Myths about Singleness Part 1: Singles are Incomplete
Myths about Singleness Part 2: Singleness is a "special calling"
Myths about Singleness Part 3: Single people should be pitied
Myths about Singleness Part 4: Finding Romance is Priority #1
Myths about Singleness Part 5: Intimacy = Intercourse
The word "identity" has been central for me in the past few years. This section draws on a number of writings I have done, both academic and popular level, to explore the fact that defining ourselves purely in terms of our role in life or our personality or our psychological makeup lead to identity crisis. Instead, I explain “narrative identity theory” in an easy to understand way to make an important point: my identity is based in my story, not what I do.
Who am I? Three ways we define ourselves that lead to identity crisis
I also had a few miscellaneous posts that don’t quite fit into any other category.
What I learned from posting every day for a month - more than just my writing, a reflection on how we can set big goals and accomplish them well
When Dumbledore made me cry and Samwise made me sob - how the beauty and importance of sacrificial friendship seems to be built into the fabric of the universe
Enemies Make the Best Friends - how having someone to “scapegoat” has a funny way of bringing people together (I also explore this idea in the poem It's easy to live with an "other")
I had a lot of fun learning and experimenting with the poetic form of the “triolet.” The themes of these poems are totally different, but they all use the same repeating lines and unique rhyme scheme of the triolet.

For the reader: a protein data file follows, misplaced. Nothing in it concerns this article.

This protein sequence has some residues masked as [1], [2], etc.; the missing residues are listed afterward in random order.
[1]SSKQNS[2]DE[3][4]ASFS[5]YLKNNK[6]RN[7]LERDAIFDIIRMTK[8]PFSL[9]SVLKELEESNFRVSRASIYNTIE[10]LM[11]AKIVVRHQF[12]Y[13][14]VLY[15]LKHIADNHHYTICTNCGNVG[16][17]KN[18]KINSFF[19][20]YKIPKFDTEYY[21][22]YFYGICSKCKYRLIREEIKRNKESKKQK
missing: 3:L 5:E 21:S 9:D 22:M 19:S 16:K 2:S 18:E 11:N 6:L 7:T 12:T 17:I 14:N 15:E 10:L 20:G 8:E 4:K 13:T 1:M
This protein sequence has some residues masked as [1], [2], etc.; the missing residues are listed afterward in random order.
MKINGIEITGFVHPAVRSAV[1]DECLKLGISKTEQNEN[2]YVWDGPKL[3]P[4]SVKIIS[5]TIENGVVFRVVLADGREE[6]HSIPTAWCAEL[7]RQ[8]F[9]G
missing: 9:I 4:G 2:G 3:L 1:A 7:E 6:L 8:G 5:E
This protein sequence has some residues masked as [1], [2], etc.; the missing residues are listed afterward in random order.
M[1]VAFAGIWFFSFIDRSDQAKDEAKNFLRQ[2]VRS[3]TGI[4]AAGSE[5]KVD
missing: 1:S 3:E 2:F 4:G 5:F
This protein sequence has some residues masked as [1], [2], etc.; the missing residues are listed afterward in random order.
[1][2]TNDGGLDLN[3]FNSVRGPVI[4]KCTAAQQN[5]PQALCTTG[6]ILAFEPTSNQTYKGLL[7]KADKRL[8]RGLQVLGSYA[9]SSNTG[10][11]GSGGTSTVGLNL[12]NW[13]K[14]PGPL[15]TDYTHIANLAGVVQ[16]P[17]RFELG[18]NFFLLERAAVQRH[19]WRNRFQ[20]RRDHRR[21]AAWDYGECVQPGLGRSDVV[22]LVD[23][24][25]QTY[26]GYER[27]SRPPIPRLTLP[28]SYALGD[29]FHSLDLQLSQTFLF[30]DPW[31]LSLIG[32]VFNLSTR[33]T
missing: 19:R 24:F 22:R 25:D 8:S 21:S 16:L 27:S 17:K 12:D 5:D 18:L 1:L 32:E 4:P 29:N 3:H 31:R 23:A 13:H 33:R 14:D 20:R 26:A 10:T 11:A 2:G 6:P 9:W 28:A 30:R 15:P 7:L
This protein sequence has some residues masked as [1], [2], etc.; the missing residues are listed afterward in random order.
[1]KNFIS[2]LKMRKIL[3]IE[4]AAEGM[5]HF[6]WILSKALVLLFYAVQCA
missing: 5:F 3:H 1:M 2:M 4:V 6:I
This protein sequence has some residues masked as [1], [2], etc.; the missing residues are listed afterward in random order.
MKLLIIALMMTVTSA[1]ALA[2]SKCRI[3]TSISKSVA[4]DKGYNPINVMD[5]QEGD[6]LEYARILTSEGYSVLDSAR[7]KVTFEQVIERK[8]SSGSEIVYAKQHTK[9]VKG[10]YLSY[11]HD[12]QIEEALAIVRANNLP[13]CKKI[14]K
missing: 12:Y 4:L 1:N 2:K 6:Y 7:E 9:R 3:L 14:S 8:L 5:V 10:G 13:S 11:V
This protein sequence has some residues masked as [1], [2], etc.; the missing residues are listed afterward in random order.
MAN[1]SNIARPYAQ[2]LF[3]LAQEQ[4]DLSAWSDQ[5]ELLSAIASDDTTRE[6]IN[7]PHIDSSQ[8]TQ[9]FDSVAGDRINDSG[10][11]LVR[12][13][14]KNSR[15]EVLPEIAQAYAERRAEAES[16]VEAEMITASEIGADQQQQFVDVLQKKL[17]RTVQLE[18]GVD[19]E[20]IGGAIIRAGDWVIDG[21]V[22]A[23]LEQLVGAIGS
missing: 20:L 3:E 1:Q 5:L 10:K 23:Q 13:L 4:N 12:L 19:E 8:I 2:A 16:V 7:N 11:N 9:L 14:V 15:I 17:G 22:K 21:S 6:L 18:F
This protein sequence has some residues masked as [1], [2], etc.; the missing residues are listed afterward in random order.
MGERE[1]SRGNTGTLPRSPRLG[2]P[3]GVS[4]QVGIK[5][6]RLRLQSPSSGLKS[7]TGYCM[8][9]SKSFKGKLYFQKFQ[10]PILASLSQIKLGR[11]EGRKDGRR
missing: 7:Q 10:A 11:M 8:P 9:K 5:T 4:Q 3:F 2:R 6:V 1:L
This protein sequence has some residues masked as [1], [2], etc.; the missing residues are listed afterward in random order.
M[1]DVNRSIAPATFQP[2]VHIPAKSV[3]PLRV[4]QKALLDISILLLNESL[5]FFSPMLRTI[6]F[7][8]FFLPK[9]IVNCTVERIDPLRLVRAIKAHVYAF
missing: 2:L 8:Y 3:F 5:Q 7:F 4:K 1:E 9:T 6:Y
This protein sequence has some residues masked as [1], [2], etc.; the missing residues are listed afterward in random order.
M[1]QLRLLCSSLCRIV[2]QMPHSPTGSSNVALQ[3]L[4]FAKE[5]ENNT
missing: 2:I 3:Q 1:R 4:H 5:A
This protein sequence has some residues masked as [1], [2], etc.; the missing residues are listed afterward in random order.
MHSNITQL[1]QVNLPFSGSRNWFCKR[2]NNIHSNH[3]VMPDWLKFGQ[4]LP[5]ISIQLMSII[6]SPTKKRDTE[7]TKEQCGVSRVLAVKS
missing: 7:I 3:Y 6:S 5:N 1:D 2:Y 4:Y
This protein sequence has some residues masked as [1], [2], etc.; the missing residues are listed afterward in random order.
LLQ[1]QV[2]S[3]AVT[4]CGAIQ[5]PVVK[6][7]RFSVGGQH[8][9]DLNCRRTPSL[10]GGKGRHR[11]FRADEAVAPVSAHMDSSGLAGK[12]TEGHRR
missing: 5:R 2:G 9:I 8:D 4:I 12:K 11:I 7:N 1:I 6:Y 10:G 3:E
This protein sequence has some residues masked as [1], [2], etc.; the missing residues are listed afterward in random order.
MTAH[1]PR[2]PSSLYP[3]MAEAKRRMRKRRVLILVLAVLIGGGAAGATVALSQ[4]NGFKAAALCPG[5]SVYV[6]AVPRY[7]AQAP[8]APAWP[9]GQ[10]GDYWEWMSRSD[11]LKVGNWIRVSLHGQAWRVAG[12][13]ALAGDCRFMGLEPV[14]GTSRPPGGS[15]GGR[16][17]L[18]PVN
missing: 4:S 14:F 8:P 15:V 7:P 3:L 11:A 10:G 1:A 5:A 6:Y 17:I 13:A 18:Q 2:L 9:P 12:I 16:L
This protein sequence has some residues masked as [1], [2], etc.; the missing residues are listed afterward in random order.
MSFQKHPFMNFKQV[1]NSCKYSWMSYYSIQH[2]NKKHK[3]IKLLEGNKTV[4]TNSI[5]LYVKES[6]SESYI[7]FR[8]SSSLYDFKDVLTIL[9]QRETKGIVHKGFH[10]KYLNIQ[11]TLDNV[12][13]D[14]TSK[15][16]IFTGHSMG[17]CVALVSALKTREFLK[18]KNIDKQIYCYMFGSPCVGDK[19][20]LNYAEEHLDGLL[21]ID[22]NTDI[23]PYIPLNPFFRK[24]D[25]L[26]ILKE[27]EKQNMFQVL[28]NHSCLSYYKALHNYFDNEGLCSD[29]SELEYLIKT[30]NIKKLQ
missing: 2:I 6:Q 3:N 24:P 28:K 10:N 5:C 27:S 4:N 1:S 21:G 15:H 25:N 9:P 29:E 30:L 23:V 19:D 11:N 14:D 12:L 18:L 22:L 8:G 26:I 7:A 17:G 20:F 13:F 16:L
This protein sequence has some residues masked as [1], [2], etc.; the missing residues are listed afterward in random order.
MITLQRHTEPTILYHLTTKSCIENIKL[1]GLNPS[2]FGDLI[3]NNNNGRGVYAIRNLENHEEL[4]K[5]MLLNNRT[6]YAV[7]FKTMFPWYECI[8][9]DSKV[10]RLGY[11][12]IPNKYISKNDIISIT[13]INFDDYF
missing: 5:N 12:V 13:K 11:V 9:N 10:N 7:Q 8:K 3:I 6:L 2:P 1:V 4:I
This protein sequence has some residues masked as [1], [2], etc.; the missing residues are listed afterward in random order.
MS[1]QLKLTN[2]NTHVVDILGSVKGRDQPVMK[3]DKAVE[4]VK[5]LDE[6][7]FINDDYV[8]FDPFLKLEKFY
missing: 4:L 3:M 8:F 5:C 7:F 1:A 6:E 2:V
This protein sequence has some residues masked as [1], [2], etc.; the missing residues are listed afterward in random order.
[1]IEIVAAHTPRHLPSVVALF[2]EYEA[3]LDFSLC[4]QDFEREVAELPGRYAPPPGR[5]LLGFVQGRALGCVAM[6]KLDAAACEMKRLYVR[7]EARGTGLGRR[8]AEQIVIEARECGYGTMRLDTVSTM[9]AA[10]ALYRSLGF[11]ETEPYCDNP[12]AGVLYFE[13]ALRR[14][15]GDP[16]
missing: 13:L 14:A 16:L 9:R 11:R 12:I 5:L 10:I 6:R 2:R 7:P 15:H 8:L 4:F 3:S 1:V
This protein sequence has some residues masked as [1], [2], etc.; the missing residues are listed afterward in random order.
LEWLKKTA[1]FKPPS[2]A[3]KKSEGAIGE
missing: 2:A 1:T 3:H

I live my life in a widening orbit
I’m not sure quite what to call this category, so “social commentary” seems broad enough. Each of these points out some of the uglier side of human existence.
It takes a village - on the capacity of community for the greatest good as well as the greatest evil
isqaat an-nizaam (overthrow the regime) - a meditation from the first days of the Lebanese revolution (I live in Lebanon) against one of the world’s most corrupt governments
It's easy to live with an "other" - as mentioned above, this is all about how we all seem to need a scapegoat, or an “other,” to keep our communities together
We live in massive castles - on all of the “walls” we put up in an attempt to hide our true selves from a world that we feel we can never really trust
The I and the Thou - on the fact that we can really only find ourselves in relationship, not with other people as objects, but as other subjects to be encountered and loved
In you - I got the privilege of tutoring a very poor, uneducated Syrian boy at our school for refugees. This poem is about the profound impact he had on me, and how serving him gave me a better understanding of the heart of God
These also don’t really fit into any category specifically, and they don’t have a lot in common apart from the fact that they are inspired very specifically by Christian faith and Scripture.